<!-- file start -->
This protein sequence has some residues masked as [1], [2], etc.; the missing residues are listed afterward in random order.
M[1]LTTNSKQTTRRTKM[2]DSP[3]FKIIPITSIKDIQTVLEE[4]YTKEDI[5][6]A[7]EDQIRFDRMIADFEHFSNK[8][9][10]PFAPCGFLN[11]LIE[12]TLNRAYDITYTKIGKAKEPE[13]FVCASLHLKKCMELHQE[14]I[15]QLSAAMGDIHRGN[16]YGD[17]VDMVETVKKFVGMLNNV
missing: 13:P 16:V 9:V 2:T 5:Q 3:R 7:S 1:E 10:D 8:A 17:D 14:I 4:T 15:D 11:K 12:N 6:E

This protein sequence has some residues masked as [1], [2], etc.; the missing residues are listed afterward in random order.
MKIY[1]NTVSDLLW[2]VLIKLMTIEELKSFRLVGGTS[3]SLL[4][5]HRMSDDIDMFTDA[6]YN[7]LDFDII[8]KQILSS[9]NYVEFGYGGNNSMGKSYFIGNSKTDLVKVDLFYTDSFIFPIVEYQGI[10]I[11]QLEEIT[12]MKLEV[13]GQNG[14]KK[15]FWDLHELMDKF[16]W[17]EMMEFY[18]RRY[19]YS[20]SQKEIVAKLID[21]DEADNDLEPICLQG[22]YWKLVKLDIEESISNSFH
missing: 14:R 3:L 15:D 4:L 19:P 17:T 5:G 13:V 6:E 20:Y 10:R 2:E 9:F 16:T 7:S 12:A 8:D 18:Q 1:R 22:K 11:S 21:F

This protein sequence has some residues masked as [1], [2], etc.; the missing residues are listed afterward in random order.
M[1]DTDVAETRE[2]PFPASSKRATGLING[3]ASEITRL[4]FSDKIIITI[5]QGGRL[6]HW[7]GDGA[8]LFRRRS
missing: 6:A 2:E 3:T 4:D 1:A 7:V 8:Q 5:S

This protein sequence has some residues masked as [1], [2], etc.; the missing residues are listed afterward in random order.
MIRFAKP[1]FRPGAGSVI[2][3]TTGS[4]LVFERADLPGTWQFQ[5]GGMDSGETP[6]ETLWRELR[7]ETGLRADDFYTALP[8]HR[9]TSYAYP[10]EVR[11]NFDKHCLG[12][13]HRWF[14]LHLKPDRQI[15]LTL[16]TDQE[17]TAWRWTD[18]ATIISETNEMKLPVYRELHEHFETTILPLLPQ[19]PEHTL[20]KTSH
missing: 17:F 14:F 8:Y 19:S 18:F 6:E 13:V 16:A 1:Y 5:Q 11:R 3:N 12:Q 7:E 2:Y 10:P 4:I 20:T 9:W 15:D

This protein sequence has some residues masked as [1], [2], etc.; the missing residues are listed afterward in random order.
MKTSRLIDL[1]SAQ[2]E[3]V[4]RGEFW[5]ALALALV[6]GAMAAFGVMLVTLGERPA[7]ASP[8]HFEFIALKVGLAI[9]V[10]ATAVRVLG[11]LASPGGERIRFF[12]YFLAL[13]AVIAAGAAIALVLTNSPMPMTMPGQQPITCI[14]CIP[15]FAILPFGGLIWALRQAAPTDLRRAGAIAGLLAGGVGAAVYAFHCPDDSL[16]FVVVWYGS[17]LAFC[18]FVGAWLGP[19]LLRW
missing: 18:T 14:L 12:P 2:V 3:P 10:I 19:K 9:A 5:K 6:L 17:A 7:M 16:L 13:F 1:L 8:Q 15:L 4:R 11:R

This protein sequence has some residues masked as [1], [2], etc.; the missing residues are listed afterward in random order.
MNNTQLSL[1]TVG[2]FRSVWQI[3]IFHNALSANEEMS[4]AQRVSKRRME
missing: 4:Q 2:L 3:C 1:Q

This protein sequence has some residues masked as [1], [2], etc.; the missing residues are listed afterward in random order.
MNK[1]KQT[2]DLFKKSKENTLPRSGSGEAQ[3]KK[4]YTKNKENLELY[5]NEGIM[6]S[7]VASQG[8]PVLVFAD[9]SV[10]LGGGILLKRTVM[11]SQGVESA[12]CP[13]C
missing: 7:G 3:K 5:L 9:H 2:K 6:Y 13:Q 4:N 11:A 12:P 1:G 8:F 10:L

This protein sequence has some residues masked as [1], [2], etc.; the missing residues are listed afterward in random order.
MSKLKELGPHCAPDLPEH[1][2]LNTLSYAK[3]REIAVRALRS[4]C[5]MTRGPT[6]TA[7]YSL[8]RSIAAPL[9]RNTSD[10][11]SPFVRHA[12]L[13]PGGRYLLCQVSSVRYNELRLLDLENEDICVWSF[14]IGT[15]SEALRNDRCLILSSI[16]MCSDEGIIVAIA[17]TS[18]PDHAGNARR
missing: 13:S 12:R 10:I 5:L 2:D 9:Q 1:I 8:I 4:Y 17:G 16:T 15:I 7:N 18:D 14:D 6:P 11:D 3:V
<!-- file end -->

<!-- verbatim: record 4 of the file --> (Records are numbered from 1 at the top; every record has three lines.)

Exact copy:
This protein sequence has some residues masked as [1], [2], etc.; the missing residues are listed afterward in random order.
MIRFAKP[1]FRPGAGSVI[2][3]TTGS[4]LVFERADLPGTWQFQ[5]GGMDSGETP[6]ETLWRELR[7]ETGLRADDFYTALP[8]HR[9]TSYAYP[10]EVR[11]NFDKHCLG[12][13]HRWF[14]LHLKPDRQI[15]LTL[16]TDQE[17]TAWRWTD[18]ATIISETNEMKLPVYRELHEHFETTILPLLPQ[19]PEHTL[20]KTSH
missing: 17:F 14:F 8:Y 19:S 18:F 6:E 13:V 16:A 1:Y 5:Q 11:R 3:N 12:Q 7:E 2:Y 10:P 4:I 20:T 9:W 15:D